Jedi jumped off the bed, then back on again, though I felt him do this I didn’t wake up. Then Jedi laid on me. I woke up. He jumped off the bed and half on and would not budge when I told him to get back up. I got out of bed, he bowed, Luke’s CGM said he was 100 steady. So I told Jedi we would watch and see, he bowed again (Bowing is his low alert), I told him to get up on the bed, he held his ground didn’t budge, he refused. Then I knew he meant business and the sleepy fog started to wear off and I began to think clearer. I suddenly was fully awake and I knew there was an issue. I pricked his finger and got this, 57 is way too low, and by Jedi’s behavior I guarantee he was dropping fast (he is still recovering from a stomach bug and anything under 70 is low).
Luke was laying right next to me, just inches from me, and without Jedi I would have had no idea that he was dropping out of a safe range. He has never woken up on his own for a low in over 4 and a half years. We are his safety net, he goes to bed every night, and although he doesn’t know it he relies 100% on us to keep him safe overnight. That’s why we check his blood sugar overnight, every night, and we have every tool, every monitor, and have spent everyday of the last 3 years training Jedi to alert to highs and lows, because type 1 diabetes is relentless and we need as much help as we can get.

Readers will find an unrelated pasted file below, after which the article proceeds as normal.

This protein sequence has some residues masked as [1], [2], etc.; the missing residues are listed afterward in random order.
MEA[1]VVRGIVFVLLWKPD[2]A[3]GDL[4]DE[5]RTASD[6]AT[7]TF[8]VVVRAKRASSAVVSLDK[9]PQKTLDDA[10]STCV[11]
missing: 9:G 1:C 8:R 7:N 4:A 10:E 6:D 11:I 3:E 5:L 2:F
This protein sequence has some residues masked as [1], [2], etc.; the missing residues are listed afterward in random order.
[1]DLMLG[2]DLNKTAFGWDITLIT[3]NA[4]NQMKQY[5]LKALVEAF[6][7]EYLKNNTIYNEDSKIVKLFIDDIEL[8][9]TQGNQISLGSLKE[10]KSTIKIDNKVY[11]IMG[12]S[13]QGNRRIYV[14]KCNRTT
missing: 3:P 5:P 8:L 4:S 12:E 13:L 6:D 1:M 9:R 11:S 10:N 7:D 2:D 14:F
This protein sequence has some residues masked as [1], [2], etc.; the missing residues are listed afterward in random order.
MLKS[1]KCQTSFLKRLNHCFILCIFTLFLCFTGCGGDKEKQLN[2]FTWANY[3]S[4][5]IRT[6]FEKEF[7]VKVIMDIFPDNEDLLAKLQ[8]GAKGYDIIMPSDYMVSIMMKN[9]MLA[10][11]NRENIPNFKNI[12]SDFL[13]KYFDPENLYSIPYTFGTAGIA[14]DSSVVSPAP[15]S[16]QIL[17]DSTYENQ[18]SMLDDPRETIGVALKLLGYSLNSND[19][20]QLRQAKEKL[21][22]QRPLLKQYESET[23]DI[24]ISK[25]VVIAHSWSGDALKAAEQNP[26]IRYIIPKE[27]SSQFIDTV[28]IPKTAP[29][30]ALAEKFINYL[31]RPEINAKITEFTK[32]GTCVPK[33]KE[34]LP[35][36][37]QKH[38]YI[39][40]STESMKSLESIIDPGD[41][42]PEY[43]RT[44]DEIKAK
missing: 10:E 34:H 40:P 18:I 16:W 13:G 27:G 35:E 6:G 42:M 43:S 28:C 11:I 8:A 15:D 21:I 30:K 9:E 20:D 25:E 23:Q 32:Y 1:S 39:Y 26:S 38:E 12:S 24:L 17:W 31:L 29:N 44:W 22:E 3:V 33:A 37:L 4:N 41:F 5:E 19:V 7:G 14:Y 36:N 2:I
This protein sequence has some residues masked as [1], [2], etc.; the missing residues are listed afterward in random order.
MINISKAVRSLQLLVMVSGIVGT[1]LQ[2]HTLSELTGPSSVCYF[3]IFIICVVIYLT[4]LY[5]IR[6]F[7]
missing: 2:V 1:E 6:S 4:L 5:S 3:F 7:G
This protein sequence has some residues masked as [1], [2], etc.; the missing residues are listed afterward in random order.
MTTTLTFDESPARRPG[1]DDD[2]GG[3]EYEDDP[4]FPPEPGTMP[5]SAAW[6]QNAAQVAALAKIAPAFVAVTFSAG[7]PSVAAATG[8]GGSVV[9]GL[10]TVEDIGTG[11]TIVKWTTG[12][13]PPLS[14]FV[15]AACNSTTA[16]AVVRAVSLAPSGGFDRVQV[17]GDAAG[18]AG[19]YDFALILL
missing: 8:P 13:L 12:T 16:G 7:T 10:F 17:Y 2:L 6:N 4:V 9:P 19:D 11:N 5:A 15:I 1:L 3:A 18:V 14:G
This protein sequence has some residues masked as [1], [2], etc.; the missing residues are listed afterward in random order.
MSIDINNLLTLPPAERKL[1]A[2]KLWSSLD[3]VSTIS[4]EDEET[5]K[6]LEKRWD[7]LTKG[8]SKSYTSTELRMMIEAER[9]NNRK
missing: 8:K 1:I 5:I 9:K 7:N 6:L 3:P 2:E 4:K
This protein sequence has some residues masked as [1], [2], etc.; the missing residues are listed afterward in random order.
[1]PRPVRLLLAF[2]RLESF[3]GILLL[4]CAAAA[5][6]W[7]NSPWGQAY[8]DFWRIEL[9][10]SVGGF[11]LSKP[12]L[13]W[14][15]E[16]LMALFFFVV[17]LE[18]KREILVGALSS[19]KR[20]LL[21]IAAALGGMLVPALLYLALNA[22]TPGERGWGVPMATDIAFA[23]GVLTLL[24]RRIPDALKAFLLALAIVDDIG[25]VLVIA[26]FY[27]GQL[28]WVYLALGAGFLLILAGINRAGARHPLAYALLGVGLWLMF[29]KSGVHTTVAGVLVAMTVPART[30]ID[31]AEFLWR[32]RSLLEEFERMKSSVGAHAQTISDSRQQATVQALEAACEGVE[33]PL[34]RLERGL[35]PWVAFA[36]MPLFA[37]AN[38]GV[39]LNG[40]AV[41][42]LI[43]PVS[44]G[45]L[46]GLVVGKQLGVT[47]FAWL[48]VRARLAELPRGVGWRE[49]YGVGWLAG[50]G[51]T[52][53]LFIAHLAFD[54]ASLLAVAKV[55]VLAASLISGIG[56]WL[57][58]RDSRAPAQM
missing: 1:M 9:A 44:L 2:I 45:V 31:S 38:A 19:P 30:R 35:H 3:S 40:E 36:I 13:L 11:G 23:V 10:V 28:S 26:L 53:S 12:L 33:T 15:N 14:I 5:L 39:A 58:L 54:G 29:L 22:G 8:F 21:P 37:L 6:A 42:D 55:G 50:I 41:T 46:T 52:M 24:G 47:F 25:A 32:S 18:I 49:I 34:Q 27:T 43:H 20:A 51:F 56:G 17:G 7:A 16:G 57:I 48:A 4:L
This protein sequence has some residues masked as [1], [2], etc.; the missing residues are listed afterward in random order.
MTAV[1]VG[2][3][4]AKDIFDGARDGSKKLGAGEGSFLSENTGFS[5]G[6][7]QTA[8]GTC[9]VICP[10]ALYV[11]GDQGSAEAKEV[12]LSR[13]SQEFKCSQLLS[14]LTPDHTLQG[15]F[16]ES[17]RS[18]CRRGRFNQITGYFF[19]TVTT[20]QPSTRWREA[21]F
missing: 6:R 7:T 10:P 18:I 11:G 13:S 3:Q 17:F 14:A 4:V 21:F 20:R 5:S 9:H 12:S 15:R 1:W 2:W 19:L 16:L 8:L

This is a picture of a Jedi saving his boy. Amidst a disease that does everything in its power to make life so much harder, this is a picture of loyalty and love and perseverance. A reminder that we will not let diabetes win, that we will never give up, and that we will always fight for our children.
‪#‎weneedacure‬
‪#‎alwaystrustaJedi‬
Good low Jedi, yes it’s time for a late night puppy party. ❤
(I had already given him a glucose tab to raise his blood sugar before I took this picture / there was nothing else I could do, so I took one second to take this quick picture – because in that moment while you’re waiting for your child’s blood sugar to come up like you’ve done thousands of times before and you’ll do thousands of times again, it’s very easy to feel alone in a world that doesn’t understand all that somebody with type 1 diabetes goes through on a daily basis. So in that moment I decided I would take a picture so I could later share this story, because if we don’t share our stories how would anybody ever know that this is what my son and millions of others go through every single day. Most people don’t know that we often see multiple lows and highs every single day no matter how hard we work or how diligent we are, it’s not easy trying to be a pancreas. That Luke’s had thousands of shots and finger pricks that started when he was just 2 and will never stop unless there is a cure. We need awareness about a disease that most of the world doesn’t understand, we need to help show the world why we so desperately need a cure)

The post has been shared 300,000 times, and garnered over 167,000 Likes, but most impressive might be the 25,000 comments! People shared words of encouragement, with many sharing stories and photos of their amazing service pets.

Share now to continue help raise awareness of Type 1 Diabetes!

About the Author

General Manager of Being a Mom. Occasional runner, skiier, tennis player, and paddle boarder. Professional sideline sitter and cheerleader for three very active kiddos.
Comments

Comments are closed.